Stunned onlookers watched helplessly as two men calmly approached Mr Yaqub and fired up to ten bullets at close range.
The hitmen fled in a car leaving Mr Yaqub, whose wife had given birth just days earlier, to die at the scene from head and chest wounds.
Police later described the brazen killing as a “cold blooded execution” and a number of suspects were questioned but later released.
They included Khan, who was arrested after flying in from Pakistan just days after the hit.
A police source close to the yet-unsolved murder investigation said: “Khan was arrested after returning to Birmingham from Pakistan a few days after the murder and he was questioned at length.”
An appeal was later made on the BBC’s Crimewatch programme but Mr Yaqub’s killers have continued to evade police and no motive for his murder has ever been revealed by police.
Khan’s jailing for tax fraud sent shockwaves around Birmingham’s criminal fraternity, who had held him up to a near “mythical” status.
He was considered untouchable and had been implicated in numerous disputes which had lead to serious violence.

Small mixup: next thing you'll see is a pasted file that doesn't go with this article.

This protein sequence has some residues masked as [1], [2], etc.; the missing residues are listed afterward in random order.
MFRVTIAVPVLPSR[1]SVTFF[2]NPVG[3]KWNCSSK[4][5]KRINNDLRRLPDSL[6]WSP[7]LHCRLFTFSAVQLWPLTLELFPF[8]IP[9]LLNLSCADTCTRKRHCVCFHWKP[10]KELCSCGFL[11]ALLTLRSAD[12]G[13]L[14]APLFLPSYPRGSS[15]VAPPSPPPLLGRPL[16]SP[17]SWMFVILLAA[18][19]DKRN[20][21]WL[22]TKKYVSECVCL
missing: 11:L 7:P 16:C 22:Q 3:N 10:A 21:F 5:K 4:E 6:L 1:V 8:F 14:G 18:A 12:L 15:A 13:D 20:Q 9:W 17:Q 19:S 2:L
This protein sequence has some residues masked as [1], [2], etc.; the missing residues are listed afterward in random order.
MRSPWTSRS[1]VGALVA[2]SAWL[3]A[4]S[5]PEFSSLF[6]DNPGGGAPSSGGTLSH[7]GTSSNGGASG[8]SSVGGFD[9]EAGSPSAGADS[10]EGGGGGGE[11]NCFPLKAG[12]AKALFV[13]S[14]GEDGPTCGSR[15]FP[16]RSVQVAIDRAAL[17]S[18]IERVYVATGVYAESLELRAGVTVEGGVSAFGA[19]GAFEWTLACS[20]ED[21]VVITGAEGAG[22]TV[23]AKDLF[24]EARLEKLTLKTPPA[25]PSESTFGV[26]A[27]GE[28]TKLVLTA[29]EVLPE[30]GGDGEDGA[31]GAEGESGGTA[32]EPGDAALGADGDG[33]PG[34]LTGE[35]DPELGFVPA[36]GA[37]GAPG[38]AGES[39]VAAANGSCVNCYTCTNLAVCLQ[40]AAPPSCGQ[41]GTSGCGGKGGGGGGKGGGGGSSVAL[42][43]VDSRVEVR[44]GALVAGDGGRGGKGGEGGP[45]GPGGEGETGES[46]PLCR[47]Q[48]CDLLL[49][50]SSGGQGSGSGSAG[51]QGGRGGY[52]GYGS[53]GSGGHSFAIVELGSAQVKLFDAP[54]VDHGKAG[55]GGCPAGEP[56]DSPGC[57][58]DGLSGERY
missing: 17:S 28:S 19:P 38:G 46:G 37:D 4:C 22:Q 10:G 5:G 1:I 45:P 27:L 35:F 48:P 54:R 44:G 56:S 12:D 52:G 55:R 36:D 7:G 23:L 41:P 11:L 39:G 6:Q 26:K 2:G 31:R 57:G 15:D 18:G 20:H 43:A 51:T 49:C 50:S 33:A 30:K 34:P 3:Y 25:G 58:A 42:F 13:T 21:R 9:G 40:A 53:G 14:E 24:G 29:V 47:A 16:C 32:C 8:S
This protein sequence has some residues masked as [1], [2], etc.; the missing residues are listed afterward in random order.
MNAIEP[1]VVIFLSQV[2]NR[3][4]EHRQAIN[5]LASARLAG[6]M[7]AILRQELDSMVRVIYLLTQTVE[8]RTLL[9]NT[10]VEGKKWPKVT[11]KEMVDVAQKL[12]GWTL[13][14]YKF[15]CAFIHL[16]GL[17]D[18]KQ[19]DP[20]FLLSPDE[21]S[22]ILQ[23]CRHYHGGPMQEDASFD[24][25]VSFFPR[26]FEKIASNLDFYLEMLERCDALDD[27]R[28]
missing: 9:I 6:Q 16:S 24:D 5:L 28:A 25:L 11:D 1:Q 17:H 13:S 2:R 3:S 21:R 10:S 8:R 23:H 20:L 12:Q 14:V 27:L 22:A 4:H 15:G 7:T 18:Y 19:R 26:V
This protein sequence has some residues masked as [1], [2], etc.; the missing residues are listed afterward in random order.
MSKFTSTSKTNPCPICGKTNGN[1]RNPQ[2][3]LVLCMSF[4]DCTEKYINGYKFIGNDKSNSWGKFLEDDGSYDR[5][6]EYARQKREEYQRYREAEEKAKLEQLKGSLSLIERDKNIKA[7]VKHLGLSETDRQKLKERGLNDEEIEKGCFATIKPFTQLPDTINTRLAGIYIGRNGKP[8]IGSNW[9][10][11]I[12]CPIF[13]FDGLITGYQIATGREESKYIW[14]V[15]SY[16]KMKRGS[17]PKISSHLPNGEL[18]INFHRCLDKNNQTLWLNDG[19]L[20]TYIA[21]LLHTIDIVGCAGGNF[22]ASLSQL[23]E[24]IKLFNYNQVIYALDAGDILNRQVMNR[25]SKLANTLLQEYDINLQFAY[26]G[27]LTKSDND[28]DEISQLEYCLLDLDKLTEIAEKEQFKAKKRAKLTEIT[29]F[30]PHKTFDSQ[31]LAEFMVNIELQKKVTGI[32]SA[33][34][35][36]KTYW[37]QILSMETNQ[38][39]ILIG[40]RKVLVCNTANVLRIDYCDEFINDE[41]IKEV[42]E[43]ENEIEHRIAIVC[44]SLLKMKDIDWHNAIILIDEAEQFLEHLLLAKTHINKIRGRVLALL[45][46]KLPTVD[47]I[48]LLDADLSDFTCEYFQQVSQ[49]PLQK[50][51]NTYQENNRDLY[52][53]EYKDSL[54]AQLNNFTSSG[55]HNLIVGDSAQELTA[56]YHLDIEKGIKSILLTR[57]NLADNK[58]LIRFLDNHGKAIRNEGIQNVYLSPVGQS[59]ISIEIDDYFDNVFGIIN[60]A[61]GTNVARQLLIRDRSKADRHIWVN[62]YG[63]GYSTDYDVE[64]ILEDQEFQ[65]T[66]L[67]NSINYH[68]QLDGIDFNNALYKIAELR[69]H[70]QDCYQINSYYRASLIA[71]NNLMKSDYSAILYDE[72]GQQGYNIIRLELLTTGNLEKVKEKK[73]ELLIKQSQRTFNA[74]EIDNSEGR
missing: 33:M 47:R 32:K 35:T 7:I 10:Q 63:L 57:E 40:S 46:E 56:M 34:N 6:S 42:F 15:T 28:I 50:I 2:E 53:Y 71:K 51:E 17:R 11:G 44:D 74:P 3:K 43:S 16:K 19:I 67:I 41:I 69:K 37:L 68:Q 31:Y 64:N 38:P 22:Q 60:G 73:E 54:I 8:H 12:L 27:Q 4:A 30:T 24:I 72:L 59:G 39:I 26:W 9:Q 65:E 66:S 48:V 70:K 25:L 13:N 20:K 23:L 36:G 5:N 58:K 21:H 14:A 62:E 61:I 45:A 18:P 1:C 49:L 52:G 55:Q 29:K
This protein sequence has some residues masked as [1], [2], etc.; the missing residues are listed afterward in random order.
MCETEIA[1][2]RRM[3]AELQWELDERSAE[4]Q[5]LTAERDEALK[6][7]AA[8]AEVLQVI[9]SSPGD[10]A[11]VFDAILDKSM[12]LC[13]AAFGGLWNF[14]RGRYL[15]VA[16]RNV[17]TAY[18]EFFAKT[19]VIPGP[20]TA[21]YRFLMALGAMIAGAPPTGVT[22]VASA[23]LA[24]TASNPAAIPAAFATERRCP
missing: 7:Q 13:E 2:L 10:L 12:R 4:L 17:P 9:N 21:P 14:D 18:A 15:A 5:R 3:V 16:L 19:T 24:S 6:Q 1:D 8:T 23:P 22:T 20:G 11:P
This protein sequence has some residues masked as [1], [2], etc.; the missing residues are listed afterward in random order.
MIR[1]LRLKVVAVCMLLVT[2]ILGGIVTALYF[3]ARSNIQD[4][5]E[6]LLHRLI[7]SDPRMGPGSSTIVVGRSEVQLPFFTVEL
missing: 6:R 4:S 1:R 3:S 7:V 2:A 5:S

One gangland source said: “In recent years he was said to have turned religious but this man was still feared and his dealings and movements were shrouded in mystery.
“Not many people had even ever set eyes on him and he had this kind of mythical status where people only said his name in hushed tones.
“Most people referred to him simply as ‘The General’ which gave an indication of the kind of status he had in the community.”
DI Andy Bannister, senior investigating officer, said: “Mohammed Suleman Khan at no point in the investigation co-operated or provided credible evidence of his income.
“In making this order his honour Judge Menary QC concluded that Mohammed Suleman Khan had benefitted from a criminal lifestyle to the amount of £2,209,090.
“This verdict further confirms that those convicted of a criminal offence are liable in certain circumstances for the confiscation of all their assets when no serious injustice is found."